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To Sister Christine
The Math, Belur,
Dist. Howrah, Bengal,
14th October 1901.
My dear Christina,
Just now came a letter from Mrs. Bull, but none from you, as I expected one this mail.
Mrs. Bull writes, "I wrote Christina recently to ask her if she were to be free in case the opportunity opened for her to go to the East. I send you her reply".
I went through several times your letter to Mrs. Bull. It surely was horrible; and you have been all this time hiding the real state of affairs from me and posing great cheerfulness!!
You will be a precious fool to lose the opportunity if such comes and is offered by Mrs. Bull. You will only have to take a year's leave. The rest will all be arranged by Mrs. Bull, including, I am sure, all your anxiety for those you will have to leave behind in Detroit.
You have been good, too good to be human, and you are so, still. But it is no use making oneself unnecessarily miserable. "Mother's will", surely, if the chance comes; and it has got to come, I know.
I would not write you about my health; for after all this hide and seek, even though it was for my good, I think you have not much of a right to know the truth about my health.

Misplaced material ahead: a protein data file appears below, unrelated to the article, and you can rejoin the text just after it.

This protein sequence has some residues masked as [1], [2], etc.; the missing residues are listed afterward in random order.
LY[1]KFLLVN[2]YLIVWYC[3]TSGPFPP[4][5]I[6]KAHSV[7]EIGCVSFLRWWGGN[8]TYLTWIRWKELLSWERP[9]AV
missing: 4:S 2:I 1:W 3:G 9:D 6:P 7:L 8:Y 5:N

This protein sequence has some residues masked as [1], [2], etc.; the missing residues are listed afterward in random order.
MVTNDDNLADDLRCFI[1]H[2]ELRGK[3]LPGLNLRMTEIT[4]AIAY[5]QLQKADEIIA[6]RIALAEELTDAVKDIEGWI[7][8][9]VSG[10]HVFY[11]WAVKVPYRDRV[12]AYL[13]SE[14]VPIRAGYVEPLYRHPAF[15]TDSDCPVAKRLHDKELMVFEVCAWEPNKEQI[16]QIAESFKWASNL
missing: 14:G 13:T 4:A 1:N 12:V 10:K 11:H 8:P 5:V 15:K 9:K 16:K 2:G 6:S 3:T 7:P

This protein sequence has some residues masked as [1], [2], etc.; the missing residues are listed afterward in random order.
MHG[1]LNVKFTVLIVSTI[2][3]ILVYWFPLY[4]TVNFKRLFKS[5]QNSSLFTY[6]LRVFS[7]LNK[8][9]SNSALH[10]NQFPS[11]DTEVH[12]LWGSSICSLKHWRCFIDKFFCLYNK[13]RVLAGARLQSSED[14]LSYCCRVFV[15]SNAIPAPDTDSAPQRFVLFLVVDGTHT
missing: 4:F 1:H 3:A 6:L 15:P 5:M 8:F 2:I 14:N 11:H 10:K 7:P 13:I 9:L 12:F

But to some things you have eternal rights, and amongst others, to my eternal love and blessings,
To Josephine MacLeod
THE MATH, BELUR,
8th November, 1901.
MY DEAR JOE,
By this time you must have received the letter explaining the word abatement. I did not write the letter nor send the wire. I was too ill at the time to do either. I have been ever since my trip to East Bengal almost bedridden. Now I am worse than ever with the additional disadvantage of impaired eyesight. I would not write these things, but some people require details, it seems.
Well, I am so glad that you are coming over with your Japanese friends â they will have every attention in my power. I will most possibly be in Madras. I have been thinking of leaving Calcutta next week and working my way gradually to the South.ÂÂ
I do not know whether it will be possible to see the Orissan temples in company with your Japanese friends. I do not know whether I shall be allowed inside myself â owing to my eating "Mlechchha" food. Lord Curzon was not allowed inside.ÂÂ
However, your friends are welcome to what I can do always. Miss Müller is in Calcutta. Of course she has not visited us.
Yours with all love,